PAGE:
24 3.24 Options for Displaying Emissions Results Charts can provide important visual tools for conveying mitigation findings. Options include, among others: Charts for individual scenarios and indicators, e.g. baseline GHG emissions over time –Easiest to create and interpret “Jaws/Wedge” charts –Enables presentation of baseline and mitigation scenario results, along with emissions reductions (by sector, strategy, or other category) in a single chart “Waterfall” charts –Displays and explains incremental emissions benefits for individual strategies. 24

25 3.25 Example Chart: Emissions by Sector in a Mitigation Scenario and Emissions Avoided vs. a Baseline Scenario Baseline emissions avoided 25

26 3.26 Example of “Jaws/Wedge” Chart 26

27 3.27D.27 Example from Mexico’s Low-Carbon Scenario: “Jaws/Wedge” Chart by Sector Source: World Bank, “Low Carbon Development for Mexico” 27

28 3.28 Example of Waterfall Chart: Effects of behavioural changes on GHG emissions 28

29 3.29 Example of Mitigation Options Considered 29

30 3.30 Examples of Cost Tables and Curves Breakdown of costs for a mitigation option under two scenarios ( ) Marginal abatement cost curve example (2020) 30

31 3.31 Other Suggestions for Reporting in National Communications If assessed, present findings for: –Macroeconomic impacts of the mitigation scenarios on the wider economy –Other social and environmental indicators. Discuss barriers and needs: –Discuss any barriers to implementing the envisaged mitigation options and the types of policies (national and international) that could help implement the identified mitigation options –Identify capacity-building needs for the identification, evaluation and implementation of mitigation policies and measures –Identify long-term needs for education and building public awareness on climate change issues. 31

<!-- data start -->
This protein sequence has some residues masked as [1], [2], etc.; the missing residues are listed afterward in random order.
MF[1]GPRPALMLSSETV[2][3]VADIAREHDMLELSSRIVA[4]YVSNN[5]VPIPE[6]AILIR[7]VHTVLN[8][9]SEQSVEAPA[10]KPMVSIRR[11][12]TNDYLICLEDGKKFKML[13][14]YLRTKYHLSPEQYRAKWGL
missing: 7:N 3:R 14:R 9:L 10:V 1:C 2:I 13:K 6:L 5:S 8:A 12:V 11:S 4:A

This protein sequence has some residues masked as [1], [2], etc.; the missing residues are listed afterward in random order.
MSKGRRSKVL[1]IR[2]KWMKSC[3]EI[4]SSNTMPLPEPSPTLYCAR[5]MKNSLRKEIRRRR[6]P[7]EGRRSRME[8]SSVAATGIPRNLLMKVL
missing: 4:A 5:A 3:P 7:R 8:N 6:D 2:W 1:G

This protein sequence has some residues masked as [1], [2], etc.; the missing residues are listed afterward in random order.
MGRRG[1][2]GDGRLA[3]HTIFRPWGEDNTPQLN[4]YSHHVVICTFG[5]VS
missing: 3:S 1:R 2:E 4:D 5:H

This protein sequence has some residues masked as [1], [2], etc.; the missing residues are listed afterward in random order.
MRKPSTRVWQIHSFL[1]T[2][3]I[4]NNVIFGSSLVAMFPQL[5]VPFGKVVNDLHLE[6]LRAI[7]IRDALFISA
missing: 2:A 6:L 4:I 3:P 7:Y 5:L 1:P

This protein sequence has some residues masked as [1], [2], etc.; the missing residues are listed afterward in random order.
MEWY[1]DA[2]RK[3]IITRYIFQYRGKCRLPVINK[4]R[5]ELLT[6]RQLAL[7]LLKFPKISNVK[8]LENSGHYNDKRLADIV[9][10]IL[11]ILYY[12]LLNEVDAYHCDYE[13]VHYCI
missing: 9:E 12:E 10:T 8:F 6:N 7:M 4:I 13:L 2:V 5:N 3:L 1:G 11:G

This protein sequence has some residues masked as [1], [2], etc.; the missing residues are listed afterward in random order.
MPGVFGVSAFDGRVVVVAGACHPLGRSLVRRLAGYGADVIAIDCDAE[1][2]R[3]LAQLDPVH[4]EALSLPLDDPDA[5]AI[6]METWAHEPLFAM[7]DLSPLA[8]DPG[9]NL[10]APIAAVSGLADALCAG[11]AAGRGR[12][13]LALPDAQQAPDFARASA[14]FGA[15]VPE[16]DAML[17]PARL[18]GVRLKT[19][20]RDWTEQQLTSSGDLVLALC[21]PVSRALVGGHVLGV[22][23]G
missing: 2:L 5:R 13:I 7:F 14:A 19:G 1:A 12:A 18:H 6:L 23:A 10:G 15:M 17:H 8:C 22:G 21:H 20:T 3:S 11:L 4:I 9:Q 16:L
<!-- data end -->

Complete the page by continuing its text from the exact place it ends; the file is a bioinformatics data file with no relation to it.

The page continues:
32 3.32 Excerpts from Mitigation Chapters Some national communications submitted to date include the following mitigation policies and measures: Bhutan:  Constitutional mandate to maintain 60% of land under forest cover at all times  Expansion of installed hydropower capacity to 10,000 MW by 2020  A strategy to maintain carbon neutral status is under development. Iran:  Increase energy efficiency of end-use sectors (demand side) at the rate of 2% per year until 2025  Increase the share of compressed natural gas (CNG) in transport from 2.5% in 2007 to 25% in 2025 at the rate of 1.25% per year  Increase the share of natural gas in the industry sector from 59.4% in 2007 to 82% in 2025 at the constant rate of 1.8% per year (Iran). 32

33 3.33 Excerpts from Mitigation Chapters Status of implementation of the some of the mitigation actions, South Africa Potential mitigation actions Status of implementation Financial measures Imposition of carbon tax Levy on electricity generated from fossil fuel already in place Carbon tax on new vehicles already implemented Universal carbon tax under consideration Emissions trading Discussion paper under development Energy sector Support measures for mitigation actions in energy sector Introduction of tax rebate for savings as a result of energy efficiency Subsidy to promote installation of solar water heaters Support for use of energy efficient lighting 33